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Virginia Tech History Resources: University-Wide Resources

This guide details resources intended to help those doing research on the history of Virginia Tech, including the use of Special Collections and University Archives, University Libraries, and related resources.

University Archives

The following resources are a wonderful starting point for searching the University Archives in Virginia Tech Special Collections and University Archives (SCUA), which include organizational records and publications, newspapers and printed material about departments and people, and photographs of individuals and places on campus and in Blacksburg and the surrounding area.

Publications about Virginia Tech

To learn an overview about the development of the university, consult the following publications.

University Publications

A number of publications by the university can provide information about the university's operations for your research.

University Newsletters and Magazines

Student Publications

Members of the student body have been publishing periodicals throughout the history of the university, both officially (such as the Bugle yearbook) and unofficially (such as the initial Tin Horn yearbooks).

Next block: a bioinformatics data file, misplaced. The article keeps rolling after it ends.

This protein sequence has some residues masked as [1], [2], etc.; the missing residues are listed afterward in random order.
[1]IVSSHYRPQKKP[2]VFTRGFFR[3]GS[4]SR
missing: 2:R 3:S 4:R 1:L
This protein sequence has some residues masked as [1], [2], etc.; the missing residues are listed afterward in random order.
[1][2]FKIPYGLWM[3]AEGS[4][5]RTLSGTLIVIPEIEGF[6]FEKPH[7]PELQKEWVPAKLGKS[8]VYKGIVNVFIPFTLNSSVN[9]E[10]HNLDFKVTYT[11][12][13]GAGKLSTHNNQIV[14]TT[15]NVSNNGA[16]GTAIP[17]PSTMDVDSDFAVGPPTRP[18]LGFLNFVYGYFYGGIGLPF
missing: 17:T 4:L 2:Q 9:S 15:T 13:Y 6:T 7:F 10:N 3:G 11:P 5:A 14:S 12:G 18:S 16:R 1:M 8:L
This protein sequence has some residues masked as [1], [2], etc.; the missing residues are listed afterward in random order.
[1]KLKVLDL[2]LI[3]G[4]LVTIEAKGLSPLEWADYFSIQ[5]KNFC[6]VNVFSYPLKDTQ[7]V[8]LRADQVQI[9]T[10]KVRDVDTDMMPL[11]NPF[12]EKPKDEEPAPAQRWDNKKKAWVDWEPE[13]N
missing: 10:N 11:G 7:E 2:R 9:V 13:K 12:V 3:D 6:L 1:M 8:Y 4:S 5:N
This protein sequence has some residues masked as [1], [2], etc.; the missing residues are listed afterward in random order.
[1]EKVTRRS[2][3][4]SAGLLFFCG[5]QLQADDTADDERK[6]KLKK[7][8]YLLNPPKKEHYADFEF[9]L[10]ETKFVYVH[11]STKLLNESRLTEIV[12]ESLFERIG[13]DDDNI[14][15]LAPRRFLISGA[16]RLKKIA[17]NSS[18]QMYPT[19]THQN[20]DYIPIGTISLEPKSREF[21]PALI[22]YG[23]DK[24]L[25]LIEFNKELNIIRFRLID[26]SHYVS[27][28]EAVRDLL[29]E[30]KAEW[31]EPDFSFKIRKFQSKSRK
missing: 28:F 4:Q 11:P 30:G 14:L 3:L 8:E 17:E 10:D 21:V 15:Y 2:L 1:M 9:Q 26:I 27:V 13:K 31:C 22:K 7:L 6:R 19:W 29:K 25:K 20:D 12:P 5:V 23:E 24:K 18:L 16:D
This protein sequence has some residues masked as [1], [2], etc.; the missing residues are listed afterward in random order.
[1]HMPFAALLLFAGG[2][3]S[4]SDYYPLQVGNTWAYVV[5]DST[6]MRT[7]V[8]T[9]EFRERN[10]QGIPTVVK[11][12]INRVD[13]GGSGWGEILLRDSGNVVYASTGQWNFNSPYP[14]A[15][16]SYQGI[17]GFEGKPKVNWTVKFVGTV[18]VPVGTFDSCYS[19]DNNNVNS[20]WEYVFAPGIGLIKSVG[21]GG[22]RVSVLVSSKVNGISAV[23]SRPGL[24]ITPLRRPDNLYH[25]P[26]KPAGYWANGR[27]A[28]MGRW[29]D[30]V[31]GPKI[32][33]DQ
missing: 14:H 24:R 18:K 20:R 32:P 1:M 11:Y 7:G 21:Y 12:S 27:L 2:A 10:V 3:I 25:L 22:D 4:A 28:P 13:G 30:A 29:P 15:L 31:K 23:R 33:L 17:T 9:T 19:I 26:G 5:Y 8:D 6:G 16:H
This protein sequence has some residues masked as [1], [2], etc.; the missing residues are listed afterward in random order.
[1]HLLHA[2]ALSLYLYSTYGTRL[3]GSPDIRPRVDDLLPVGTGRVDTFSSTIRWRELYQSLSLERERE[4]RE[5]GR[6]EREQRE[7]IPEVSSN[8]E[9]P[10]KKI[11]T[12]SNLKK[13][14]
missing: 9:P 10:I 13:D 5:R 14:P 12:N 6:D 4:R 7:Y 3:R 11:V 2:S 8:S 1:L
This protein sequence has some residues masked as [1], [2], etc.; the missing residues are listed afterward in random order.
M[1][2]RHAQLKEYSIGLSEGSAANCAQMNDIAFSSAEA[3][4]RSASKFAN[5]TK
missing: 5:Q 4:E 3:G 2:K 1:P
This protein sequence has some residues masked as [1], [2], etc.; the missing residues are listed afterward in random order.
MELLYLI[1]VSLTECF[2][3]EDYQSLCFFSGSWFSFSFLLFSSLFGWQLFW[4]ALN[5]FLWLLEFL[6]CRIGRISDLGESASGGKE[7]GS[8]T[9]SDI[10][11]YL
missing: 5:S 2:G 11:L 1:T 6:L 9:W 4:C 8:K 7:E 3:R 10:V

About Special Collections and University Archives


Information for Visitors

Telephone: 540-231-6308
Twitter: @VT_SCUA
Staff Directory

SCUA Online
Digital Collections
Blog | Culinary Blog
SCUA Research Guides

Land & Labor Acknowledgement

We thank the American Indian & Indigenous Community Center for providing this statement:

Virginia Tech acknowledges that we live and work on the Tutelo / Monacan People’s homeland and we recognize their continued relationships with their lands and waterways. We further acknowledge that legislation and practices like the Morrill Act (1862) enabled the commonwealth of Virginia to finance and found Virginia Tech through the forced removal of Native Nations from their lands, both locally and in western territories.

We understand that honoring Native Peoples without explicit material commitments falls short of our institutional responsibilities. Through sustained, transparent, and meaningful engagement with the Tutelo / Monacan Peoples, and other Native Nations, we commit to changing the trajectory of Virginia Tech's history by increasing Indigenous student, staff, and faculty recruitment and retention, diversifying course offerings, and meeting the growing needs of all Virginia tribes and supporting their sovereignty.

We must also recognize that enslaved Black people generated revenue and resources used to establish Virginia Tech and were prohibited from attending until 1953. Through InclusiveVT, the institutional and individual commitment to Ut Prosim (that I may serve) in the spirit of community, diversity, and excellence, we commit to advancing a more diverse, equitable, and inclusive community.